Reading between the lines

It’s looming — one of those birthdays that are deemed significant because they end with a zero.

Yay! Cause for celebration — I’ve made it this far and I’m still standing, still growing, still flourishing (cue happy face emoticon). It’s also time for a little gentle reflection.

Getting older has a really really bad rap in our culture. Especially for women. It’s not just Hollywood that’s guilty. (Though deeming a 38 year old actress too old to be the love interest of a 55 year old male — ye gods — what’s that about!) Have you noticed how women over the age of 35 become increasingly invisible everywhere — in the public eye, in show business, in magazines, as shop window mannequins …?

Of course there are exceptions. Occasionally an advertising campaign comes along that features some glamorous iconic female who is considered ‘still’ sexy, ‘still’ attractive (as if sexiness and attractiveness come with built-in obsolescence). There are amazing older women, doing extraordinary things, who are role models for us all. But they are the exceptions rather than the rule.

Invisibility is actually hugely liberating and empowering. Harry Potter understood the value of that magic cloak and the extraordinary powers it gave him. Oh the freedom of being able to dress and behave exactly as one wants, freed from the rigours of fashion and peer pressure. Taking pride and pleasure in one’s appearance and dressing simply to please oneself. Because no one is noticing — except perhaps the people who love us anyway and wouldn’t mind even if we dressed in bin bags.

So if invisibility is a positive, what about all those other memes associated with growing older? Mid-life crisis … past one’s prime … over the hill …mutton dressed as lamb … (mutton happens to be amazingly delicious, if properly treated!) Ad campaigns and cosmetic companies do their best to convince us that our wrinkles and creases are bad, ugly, unattractive, to be hidden, concealed, disguised. Generally at vast expense. Why?

Youthful bloom is attractive, of course, and it sells things — even though we know all about the magic of photoshopping and that no one, NO ONE, ever looked quite that perfect. But why don’t we honour and revere our crows feet and laughter lines? Why don’t we wear them with pride? After all, they bear witness to lives filled with all the richness of human experience, with laughter and tears, love and loss, passion and compassion, with nights spent nursing sick children and nights spent dancing under the stars. We just need to learn to read between the lines.

Cars and wines become vintage, old masters increase in value — why do human beings, and women especially, lose value in the eyes of the world?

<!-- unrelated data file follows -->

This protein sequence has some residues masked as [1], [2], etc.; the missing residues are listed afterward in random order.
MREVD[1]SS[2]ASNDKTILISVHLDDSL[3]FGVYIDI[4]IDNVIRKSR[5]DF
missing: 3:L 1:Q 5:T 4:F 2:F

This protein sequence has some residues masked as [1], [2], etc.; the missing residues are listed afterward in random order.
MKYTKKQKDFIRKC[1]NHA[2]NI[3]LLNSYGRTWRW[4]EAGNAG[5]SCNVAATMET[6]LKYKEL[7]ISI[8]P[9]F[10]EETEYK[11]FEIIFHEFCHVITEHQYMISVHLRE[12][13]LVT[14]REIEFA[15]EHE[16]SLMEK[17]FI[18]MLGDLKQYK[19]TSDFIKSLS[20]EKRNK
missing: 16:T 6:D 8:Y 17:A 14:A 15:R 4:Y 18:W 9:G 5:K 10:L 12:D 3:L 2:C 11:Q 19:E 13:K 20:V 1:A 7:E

There’s one very persistent meme around which is that, as we get older, our body lets us down. ‘It’s my age!’ ‘All of a sudden, bits are dropping off!’ ‘My body’s betraying me!’ Not so. It’s all about cultural programming. The mind/body link is a close one. As we believe, so it shall come to pass. It doesn’t have to be all down hill. In fact research shows that if you believe you’re in your prime, you can reverse the physical signs of ageing simply by living ‘as if’ you were in your prime. And keeping moving and eating right.

If you talk about ageing with people they will, quite without being aware of it, start to move slower and with more of a stoop. Even if they are still in their twenties. Such is the power of suggestion. Remember the social experiment done with a group of elderly people who were put in a house filled with associations of the period in the lives when they were at their most vigorous? Within days, key markers of their health (blood pressure, inflammation, stiffness) showed significant improvement. They became physically (if not actually) younger. And noticeably more cheerful!

I feel way more comfortable and secure in my skin now than I did when I was younger, largely because I tell myself I do on a very regular basis. ‘Every cell in my body is smiling!’ is one of my favourite affirmations (I defy you to say it three times without smiling yourself). I’m fitter, stronger and slimmer — not by accident but because I choose to be and because I exercise and eat accordingly. I’m enormously grateful for the body I have, even though it creaks and groans and sags a bit. Enough of my peers have had to give up occupation of their body for me not to take opening my eyes to greet each new day for granted.

There was a definite glitch around menopause, I confess, as those wonderful hormones that served me so well through my child bearing years recalibrated themselves. I visualised the power surges burning away dead cells and old, disempowering beliefs. I re-interpreted my panic attacks as ‘excitement’ attacks. Sleepless nights allow for plenty of introspection, so I consciously converted my mid-life ‘crisis’ into a mid-life reassessment, a delicious turning point, an opportunity.

The kids have left home, retirement is approaching — it’s the perfect time to redefine our self and our purpose, to choose a new direction, to start valuing our own dreams and desires above concerns about what others think and expect of us. Time to let go of that unfulfilling job and struggle at something we love instead of something we loathe. Time to get unstuck, to celebrate entering the age of the ‘crone’, who in many cultures is revered as the wise woman, not the has-been who’s past it (whatever ‘it’ is).

All that life experience, whether happy or challenging, is precious. It’s not been won easily and it deserves to be properly valued. So do we. And that starts with us valuing ourselves and being proud of who and what we are, not just despite our age but because of it.

Happy Birthday, me.

One clap, two clap, three clap, forty?

By clapping more or less, you can signal to us which stories really stand out.